Thanks for the replies...
  9. With stretching, knowing when you need a break, and proper technique, there shouldn't be pain. The only problems I've encountered was tendonitis in my left hand/wrist which was caused by improper technique and playing longer than my body was capable to at the time. I've since corrected my technique; and though I still have the tendonitis, it doesn't bother me. I no longer experience any pain.
  10. Unless you're sure the pain is muscular in nature, a checkup might not be a bad investment. Pain in the area you describe can also be a symptom of gall bladder trouble.
  11. There are different ways to describe relaxed elongation of the neck. Think of releasing your head to float upward; at the same time relax the muscles from the neck to the shoulder. Your spine will straighten to follow your head. Train yourself to do this just before you play anything, even on a half bar rest. Also, when you stop, a rest passage or the conductor needs to yell at somebody, appraise your posture. Did you regress? That's OK; pause, relax, and readjust. New habits require repetition. My teacher sometimes says "Stop. Let go of the bass." If it falls, my posture is usually wrong. Actually, I found that standing erect made spicato easier and better sounding.

    My skeleton has led me to experience every mode of treatment. I have had good and bad experiences with orthopedists, accupuncturists, therapists and others. I give the ortho the first shot, but have found instances where a chiropractor was the only source of relief.
  12. The first 6 mos I played DB, I had this exact pain. It would get so bad that I would stop, even while playing with someone, and form into a backwards arch on the ground to try to alleviate it. But it kept happening...

    Then it stopped. And I still am not quite sure why, but must assume that it had something to do with learning to relax my body a bit better while I played, use a better posture, etc. So the jist of what I am saying is that if you concentrate on all aspects of playing, you should be able to alleviate the pain, rather than the symptoms...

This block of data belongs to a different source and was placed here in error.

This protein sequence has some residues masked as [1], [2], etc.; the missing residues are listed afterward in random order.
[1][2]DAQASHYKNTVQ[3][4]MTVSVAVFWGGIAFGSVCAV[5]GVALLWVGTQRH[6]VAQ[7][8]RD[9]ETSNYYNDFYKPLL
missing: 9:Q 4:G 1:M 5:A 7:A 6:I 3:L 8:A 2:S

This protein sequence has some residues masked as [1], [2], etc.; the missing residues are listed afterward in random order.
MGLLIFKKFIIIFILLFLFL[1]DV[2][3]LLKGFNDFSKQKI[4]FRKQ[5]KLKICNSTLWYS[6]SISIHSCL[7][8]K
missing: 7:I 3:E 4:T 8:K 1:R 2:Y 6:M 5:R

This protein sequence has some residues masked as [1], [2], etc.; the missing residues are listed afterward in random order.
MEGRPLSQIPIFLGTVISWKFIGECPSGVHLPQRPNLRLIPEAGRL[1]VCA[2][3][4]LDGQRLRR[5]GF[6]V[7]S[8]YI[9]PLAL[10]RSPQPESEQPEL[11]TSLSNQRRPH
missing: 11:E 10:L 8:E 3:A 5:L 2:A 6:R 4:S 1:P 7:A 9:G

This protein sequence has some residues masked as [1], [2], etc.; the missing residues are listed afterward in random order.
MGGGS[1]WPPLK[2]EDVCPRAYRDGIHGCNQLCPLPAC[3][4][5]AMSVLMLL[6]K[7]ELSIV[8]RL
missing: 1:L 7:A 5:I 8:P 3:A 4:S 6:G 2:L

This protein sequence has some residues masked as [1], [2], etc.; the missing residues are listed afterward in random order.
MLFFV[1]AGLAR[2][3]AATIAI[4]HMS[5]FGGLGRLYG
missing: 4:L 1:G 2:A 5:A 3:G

13. Chris Fitzgerald

    Chris Fitzgerald Student of Life Staff Member Administrator

    Oct 19, 2000
    Louisville, KY

    I'm no expert, so please take this for what it's worth, but from your profile and some of your previous replies, you sound like a jazzer (at least in part). Paul's question was a really good one. Have you tried sitting for jazz playing? I'm not an orchestra player, so I have nothing valid to say about body position while bowing, but I was never able to get comfortable while standing for jazz playing. (I got the exact same back pain you describe, plus some lower back twinges on the left side) After a bit I tried sitting on a stool with my left leg up (against the bass, foot on one of the rungs), and my right leg on the floor. I have never had a hint of back pain since, and I've taken a folding stool to every gig and session since. Life is no fun when your back hurts.....

    BTW, Rufus has a special endpin on his bass - it's graphite and it sticks out at an odd angle from the bottom of the bass; he had to have a special hole drilled to fit it. I got to try it for about 30 minutes last summer, and it was an improvement, standing or sitting. He's way into the whole "body posture to avoid back pain" thing, having been through it before. Good luck!